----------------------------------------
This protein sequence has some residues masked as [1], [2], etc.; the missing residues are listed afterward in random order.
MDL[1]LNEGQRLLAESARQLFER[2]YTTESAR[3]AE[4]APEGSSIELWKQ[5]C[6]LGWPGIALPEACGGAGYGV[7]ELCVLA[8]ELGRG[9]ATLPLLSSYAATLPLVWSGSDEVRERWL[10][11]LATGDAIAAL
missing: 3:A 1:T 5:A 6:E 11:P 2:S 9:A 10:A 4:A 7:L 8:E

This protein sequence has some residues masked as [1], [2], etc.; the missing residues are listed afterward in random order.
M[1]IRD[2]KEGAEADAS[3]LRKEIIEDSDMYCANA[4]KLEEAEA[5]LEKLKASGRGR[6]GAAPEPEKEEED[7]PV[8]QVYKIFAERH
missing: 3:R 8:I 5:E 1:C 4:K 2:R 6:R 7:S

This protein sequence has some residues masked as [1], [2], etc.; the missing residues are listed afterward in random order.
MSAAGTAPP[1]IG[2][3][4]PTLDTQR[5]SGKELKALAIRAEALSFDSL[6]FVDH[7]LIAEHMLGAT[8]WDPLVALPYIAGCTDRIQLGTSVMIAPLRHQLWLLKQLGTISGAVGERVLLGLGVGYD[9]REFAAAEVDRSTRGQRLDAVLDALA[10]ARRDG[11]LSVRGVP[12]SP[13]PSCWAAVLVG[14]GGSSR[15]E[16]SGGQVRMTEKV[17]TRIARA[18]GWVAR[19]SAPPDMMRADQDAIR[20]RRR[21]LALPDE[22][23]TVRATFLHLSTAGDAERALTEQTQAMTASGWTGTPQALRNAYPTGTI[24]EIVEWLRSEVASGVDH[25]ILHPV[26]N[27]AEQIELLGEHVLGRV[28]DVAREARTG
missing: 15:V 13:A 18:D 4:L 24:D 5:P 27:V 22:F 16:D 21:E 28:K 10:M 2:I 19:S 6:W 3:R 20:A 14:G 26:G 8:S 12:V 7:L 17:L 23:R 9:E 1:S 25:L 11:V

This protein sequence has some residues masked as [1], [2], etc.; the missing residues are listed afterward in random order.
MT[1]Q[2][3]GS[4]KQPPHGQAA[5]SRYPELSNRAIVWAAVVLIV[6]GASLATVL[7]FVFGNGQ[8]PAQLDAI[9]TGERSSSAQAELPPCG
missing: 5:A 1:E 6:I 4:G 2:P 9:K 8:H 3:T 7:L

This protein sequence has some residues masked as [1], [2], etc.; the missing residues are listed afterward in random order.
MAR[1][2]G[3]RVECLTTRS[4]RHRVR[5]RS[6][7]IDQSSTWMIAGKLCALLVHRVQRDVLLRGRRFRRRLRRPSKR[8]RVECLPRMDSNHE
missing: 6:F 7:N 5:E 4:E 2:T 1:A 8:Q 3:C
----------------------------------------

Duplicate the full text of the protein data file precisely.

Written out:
This protein sequence has some residues masked as [1], [2], etc.; the missing residues are listed afterward in random order.
MDL[1]LNEGQRLLAESARQLFER[2]YTTESAR[3]AE[4]APEGSSIELWKQ[5]C[6]LGWPGIALPEACGGAGYGV[7]ELCVLA[8]ELGRG[9]ATLPLLSSYAATLPLVWSGSDEVRERWL[10][11]LATGDAIAAL
missing: 3:A 1:T 5:A 6:E 11:P 2:S 9:A 10:A 4:A 7:L 8:E

This protein sequence has some residues masked as [1], [2], etc.; the missing residues are listed afterward in random order.
M[1]IRD[2]KEGAEADAS[3]LRKEIIEDSDMYCANA[4]KLEEAEA[5]LEKLKASGRGR[6]GAAPEPEKEEED[7]PV[8]QVYKIFAERH
missing: 3:R 8:I 5:E 1:C 4:K 2:R 6:R 7:S

This protein sequence has some residues masked as [1], [2], etc.; the missing residues are listed afterward in random order.
MSAAGTAPP[1]IG[2][3][4]PTLDTQR[5]SGKELKALAIRAEALSFDSL[6]FVDH[7]LIAEHMLGAT[8]WDPLVALPYIAGCTDRIQLGTSVMIAPLRHQLWLLKQLGTISGAVGERVLLGLGVGYD[9]REFAAAEVDRSTRGQRLDAVLDALA[10]ARRDG[11]LSVRGVP[12]SP[13]PSCWAAVLVG[14]GGSSR[15]E[16]SGGQVRMTEKV[17]TRIARA[18]GWVAR[19]SAPPDMMRADQDAIR[20]RRR[21]LALPDE[22][23]TVRATFLHLSTAGDAERALTEQTQAMTASGWTGTPQALRNAYPTGTI[24]EIVEWLRSEVASGVDH[25]ILHPV[26]N[27]AEQIELLGEHVLGRV[28]DVAREARTG
missing: 15:V 13:A 18:D 4:L 24:D 5:P 27:V 22:F 16:D 21:E 28:K 10:M 2:I 19:S 6:W 3:R 20:A 14:G 26:G 8:S 12:V 7:L 17:L 23:R 9:E 1:S 25:L 11:V

This protein sequence has some residues masked as [1], [2], etc.; the missing residues are listed afterward in random order.
MT[1]Q[2][3]GS[4]KQPPHGQAA[5]SRYPELSNRAIVWAAVVLIV[6]GASLATVL[7]FVFGNGQ[8]PAQLDAI[9]TGERSSSAQAELPPCG
missing: 5:A 1:E 6:I 4:G 2:P 9:K 8:H 3:T 7:L

This protein sequence has some residues masked as [1], [2], etc.; the missing residues are listed afterward in random order.
MAR[1][2]G[3]RVECLTTRS[4]RHRVR[5]RS[6][7]IDQSSTWMIAGKLCALLVHRVQRDVLLRGRRFRRRLRRPSKR[8]RVECLPRMDSNHE
missing: 6:F 7:N 5:E 4:E 2:T 1:A 8:Q 3:C